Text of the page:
Keystone XL Scientists Letter

Dear Mr. President,

You take office for the second time at a critical moment. As you may know, the U.S. has just recorded the hottest year in its history, beating the old mark by a full degree; the same year that saw the deep Midwest drought, and the fury of Hurricane Sandy, also witnessed the rapid and unprecedented melt of the Arctic ice pack.

If we are to restrain the rise in the planet’s temperature, it will require strong action from, among others, the planet’s sole superpower. Some of that work will be difficult, requiring the cooperation of Congress. But other steps are relatively easy.

Eighteen months ago some of us wrote you about the proposed Keystone XL tar sands pipeline, explaining why in our opinion its construction ran counter to both national and planetary interests. Nothing that has happened since has changed that evaluation; indeed, the year of review that you asked for on the project made it clear exactly how pressing the climate issue really is.

We hope, as scientists, that you will demonstrate the seriousness of your climate convictions by refusing to permit Keystone XL; to do otherwise would be to undermine your legacy.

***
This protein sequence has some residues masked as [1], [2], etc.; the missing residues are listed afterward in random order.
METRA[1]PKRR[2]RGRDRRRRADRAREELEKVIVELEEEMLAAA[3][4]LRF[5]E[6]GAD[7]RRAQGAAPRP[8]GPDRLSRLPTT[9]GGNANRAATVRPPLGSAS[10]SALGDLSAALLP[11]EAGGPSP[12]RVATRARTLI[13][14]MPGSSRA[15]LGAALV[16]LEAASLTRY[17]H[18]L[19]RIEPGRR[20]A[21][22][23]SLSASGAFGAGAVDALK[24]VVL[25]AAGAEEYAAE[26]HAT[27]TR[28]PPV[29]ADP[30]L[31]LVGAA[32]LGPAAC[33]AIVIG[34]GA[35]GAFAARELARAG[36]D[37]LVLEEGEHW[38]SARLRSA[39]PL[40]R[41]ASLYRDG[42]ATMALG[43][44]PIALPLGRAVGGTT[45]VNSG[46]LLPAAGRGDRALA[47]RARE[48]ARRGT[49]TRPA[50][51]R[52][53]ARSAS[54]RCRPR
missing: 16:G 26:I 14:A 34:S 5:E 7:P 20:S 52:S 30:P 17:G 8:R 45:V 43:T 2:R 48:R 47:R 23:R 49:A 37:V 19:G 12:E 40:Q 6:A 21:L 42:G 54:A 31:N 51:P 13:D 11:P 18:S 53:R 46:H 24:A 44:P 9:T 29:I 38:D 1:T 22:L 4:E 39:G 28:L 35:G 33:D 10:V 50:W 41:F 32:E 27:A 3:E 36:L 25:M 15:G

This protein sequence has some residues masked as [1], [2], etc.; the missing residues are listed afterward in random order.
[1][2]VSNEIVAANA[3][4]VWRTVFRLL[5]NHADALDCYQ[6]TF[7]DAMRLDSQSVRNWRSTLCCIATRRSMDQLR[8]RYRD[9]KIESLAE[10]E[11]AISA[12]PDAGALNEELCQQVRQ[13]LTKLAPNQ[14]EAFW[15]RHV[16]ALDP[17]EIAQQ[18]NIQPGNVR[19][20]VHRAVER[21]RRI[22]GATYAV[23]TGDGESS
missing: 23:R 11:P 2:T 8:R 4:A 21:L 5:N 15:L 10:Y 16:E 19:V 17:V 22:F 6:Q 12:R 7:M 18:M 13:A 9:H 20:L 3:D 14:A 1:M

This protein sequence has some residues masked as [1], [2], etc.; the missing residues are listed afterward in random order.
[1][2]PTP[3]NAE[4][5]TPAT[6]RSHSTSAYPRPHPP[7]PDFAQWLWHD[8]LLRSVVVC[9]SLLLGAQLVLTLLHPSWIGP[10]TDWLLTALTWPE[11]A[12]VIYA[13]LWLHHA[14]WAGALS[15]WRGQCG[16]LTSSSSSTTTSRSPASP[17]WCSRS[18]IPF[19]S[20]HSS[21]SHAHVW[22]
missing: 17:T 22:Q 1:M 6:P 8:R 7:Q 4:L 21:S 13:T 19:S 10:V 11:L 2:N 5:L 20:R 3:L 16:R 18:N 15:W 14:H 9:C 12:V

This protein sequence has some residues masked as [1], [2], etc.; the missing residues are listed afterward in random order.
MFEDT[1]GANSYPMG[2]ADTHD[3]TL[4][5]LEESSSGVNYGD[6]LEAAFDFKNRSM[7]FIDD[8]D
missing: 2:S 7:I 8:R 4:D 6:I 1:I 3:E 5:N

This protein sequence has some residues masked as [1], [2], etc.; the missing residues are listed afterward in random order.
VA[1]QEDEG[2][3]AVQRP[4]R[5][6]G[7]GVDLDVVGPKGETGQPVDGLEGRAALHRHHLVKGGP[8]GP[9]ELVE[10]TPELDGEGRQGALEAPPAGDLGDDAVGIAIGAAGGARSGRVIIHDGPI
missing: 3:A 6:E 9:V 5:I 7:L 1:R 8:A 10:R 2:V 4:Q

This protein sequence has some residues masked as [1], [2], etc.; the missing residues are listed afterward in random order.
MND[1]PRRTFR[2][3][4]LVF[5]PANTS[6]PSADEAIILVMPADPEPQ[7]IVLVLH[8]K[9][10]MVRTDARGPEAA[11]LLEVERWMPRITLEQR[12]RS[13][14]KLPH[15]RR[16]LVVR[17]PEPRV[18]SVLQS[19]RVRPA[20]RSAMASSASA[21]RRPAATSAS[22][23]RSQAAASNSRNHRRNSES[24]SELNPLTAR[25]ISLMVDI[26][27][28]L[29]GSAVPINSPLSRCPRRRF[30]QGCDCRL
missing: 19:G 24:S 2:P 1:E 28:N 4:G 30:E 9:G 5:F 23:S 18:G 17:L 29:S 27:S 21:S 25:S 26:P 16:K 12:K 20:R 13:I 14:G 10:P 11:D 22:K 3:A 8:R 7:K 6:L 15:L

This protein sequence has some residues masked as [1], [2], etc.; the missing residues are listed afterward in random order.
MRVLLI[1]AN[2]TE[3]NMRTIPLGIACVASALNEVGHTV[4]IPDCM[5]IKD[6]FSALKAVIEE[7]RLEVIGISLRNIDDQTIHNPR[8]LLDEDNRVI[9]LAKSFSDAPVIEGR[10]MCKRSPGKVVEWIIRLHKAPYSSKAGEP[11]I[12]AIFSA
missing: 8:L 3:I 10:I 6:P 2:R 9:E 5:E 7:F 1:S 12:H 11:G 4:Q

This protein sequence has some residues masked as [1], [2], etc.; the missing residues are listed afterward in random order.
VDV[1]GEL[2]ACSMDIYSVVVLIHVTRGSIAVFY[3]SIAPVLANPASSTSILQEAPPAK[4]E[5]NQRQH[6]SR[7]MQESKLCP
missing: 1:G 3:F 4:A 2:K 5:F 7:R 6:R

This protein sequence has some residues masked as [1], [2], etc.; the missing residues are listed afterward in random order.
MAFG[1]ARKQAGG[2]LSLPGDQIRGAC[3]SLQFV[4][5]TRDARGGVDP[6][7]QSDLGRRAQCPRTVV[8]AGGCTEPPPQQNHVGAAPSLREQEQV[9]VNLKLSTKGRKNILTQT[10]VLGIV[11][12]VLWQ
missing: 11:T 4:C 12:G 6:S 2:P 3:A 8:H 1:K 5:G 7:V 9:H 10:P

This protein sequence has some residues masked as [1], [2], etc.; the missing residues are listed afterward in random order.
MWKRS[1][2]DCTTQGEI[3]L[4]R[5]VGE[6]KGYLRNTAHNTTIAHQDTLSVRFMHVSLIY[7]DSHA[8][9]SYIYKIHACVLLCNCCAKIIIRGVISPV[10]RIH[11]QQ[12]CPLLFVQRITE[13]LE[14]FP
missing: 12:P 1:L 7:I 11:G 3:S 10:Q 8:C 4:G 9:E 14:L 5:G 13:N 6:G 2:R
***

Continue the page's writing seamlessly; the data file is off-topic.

Thank you,

James Hansen
Research Scientist
The International Research Institute for Climate and Society
The Earth Institute, Columbia University
 
Ralph Keeling 
Director
Scripps CO2 Program Scripps Institution of Oceanography
 
John Harte
Professor of Ecosystem Sciences
University of California
 
Jason E. Box
Professor
Byrd Polar Research Center
 
John Abraham
Associate Professor, School of Engineering
University of St. Thomas
 
Ken Caldeira
Senior Scientist. Department of Global Ecology
Carnegie Institution
 
Michael MacCracken
Chief Scientist for Climate Change Programs
Climate Institute
 
Michael E. Mann
Professor of Meteorology
Director, Earth System Science Center
The Pennsylvania State University
 
James McCarthy
Alexander Agassiz Professor of Biological Oceanography
Harvard University
 
Michael Oppenheimer
Albert G. Milbank Professor of Geosciences and International Affairs
Woodrow Wilson School and Department of Geosciences
Princeton University
 
Raymond T. Pierrehumbert
Louis Block Professor in the Geophysical Sciences
The University of Chicago
 
Richard Somerville
Distinguished Professor Emeritus and Research Professor
Scripps Institution of Oceanography
 
George M. Woodwell
Founder, Director Emeritus, and Senior Scientist
Woods Hole Research Center
 
Mauri Pelto
Department of Environmental Science
Nichols College
 
David Archer
Professor, Department of Geophysical Sciences
The University of Chicago
 
Dr. Ted Scambos
Lead Scientist, National Snow and Ice Data Center
University of Colorado at Boulder
 
Terry L. Root
Senior Fellow
Stanford University
 
Alan Robock, Professor II 
Distinguished Professor, Department of Environmental Sciences
Rutgers University